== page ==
“In the beginning people used to ask why I was doing this, it was just one little place,” says D’Hooghe. “But you must start somewhere. You must do something. I don’t have pretentions to save all the street children in South or Central America, but you can always do something. Hopefully in the future our Toluca home will no longer be needed.”

To kick-start Casa Hogar, the Belgian players donated a percentage of their World Cup winnings to the newly formed ‘Action Red Devils’ but since its inception D’Hooghe, as the organisation’s chairman, has coordinated fund-raising activities to support its operations. Today the home continues to be financed independently.

Perhaps inevitably, Casa Hogar was not enough for either Martinez or D’Hooghe. Motivated by their impact on Tolucan society, they decided to help the poorest people in the city by establishing social and cultural centres known as ‘bibliotecas’ or libraries. “Normally if you go to a library it’s because you want a book to read but most of the people who come here cannot read or write so someone reads the paper to them every day,” says D’Hooghe.

“The libraries are built in the poorest areas where there is no electricity or sanitary installation. The idea is that they are social and cultural centres used by everyone young or old. There are books, a clean place to study, plenty of light and lots of help. We started with one and now there are seven in Toluca. My dream is that one day we will have 10.”

What is extraordinary about the achievements of D’Hooghe and Martinez is the fact that in 1986 the concept of social responsibility was not the priority it is today. Let’s not forget in 1986 Belgium was still reeling from the tragedy of Heysel a year before and Mexico was recovering from devastating earthquakes. At the time the chances of a Belgian football team helping to rescue children from the misery of the streets seemed even more remote than winning the World Cup.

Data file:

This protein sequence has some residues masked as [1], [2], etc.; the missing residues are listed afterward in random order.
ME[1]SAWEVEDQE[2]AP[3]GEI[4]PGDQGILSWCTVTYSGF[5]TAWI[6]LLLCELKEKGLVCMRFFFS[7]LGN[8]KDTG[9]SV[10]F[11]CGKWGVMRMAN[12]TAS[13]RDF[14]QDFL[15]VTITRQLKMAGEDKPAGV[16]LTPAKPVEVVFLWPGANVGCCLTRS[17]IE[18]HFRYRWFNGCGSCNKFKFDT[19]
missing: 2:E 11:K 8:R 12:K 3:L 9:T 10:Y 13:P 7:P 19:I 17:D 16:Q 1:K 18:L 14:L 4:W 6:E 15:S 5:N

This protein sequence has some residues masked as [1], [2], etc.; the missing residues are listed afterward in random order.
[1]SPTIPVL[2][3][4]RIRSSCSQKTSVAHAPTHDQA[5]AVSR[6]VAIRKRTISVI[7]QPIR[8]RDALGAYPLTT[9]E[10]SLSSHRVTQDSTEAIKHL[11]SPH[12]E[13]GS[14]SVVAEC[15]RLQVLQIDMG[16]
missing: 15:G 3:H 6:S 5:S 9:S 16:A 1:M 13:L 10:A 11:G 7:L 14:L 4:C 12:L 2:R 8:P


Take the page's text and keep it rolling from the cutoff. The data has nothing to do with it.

But fate seems to have played the biggest role of all. The Belgian football delegation only discovered Martinez’s hotel by chance (Del Rey Inn was not listed on the FIFA list of recommended accommodation); nobody thought Belgium would survive the first round (obviously they did) and everyone expected the team to be beaten by the USSR (Belgium won 4-2). The Belgians had also not originally planned on staying in Toluca for the duration of their campaign but D’Hooghe liked the city because he believed its 2,800-metre altitude played a key factor in the team’s strong performance.

Today the impact of Casa Hogar extends beyond Toluca and has inspired countless generations of footballers. “Football is a fantastic social instrument,” says D’Hooghe. “You see it in Africa where FIFA are creating 20 Centres for Hope inspired by Casa Hogar. These are not only in South Africa but also in Mauritania, Kenya, Congo and other African countries. You have no idea how young people can be influenced when you talk to them about football.”

D’Hooghe believes that young people often prefer to listen to their footballer coaches more than anyone else and cites the example of AIDs awareness campaigns in South Africa that are directly linked to football training programmes. “The social significance of football teaches children so much,” he says. “We all start as the emperors of our families and then suddenly five or six years later we are in a team. Soon we learn to lose, we learn the world doesn’t revolve around us and we learn the chain is only as strong as the weakest link. You learn to accept the imperfect in football.”

D’Hooghe has been a FIFA Executive Committee member since 1988 and enjoyed a distinguished national and international career. But at the heart of his life is the same passion for the sport he first experienced as a three-year-old mascot running out for his local Belgian team Club Brugge. “I can’t comprehend life without football,” he laughs. “And I’m not alone. It plays such an important social role. There are 260 million FIFA-affiliated players. Think about that. For each of those players there must be at least five people close to them – mum, dad, an uncle, and a neighbour. Then do the maths that’s at least a billion people with a concrete interest in football. Do you know anything else more socially important?”

The former street children of Toluca would no doubt agree.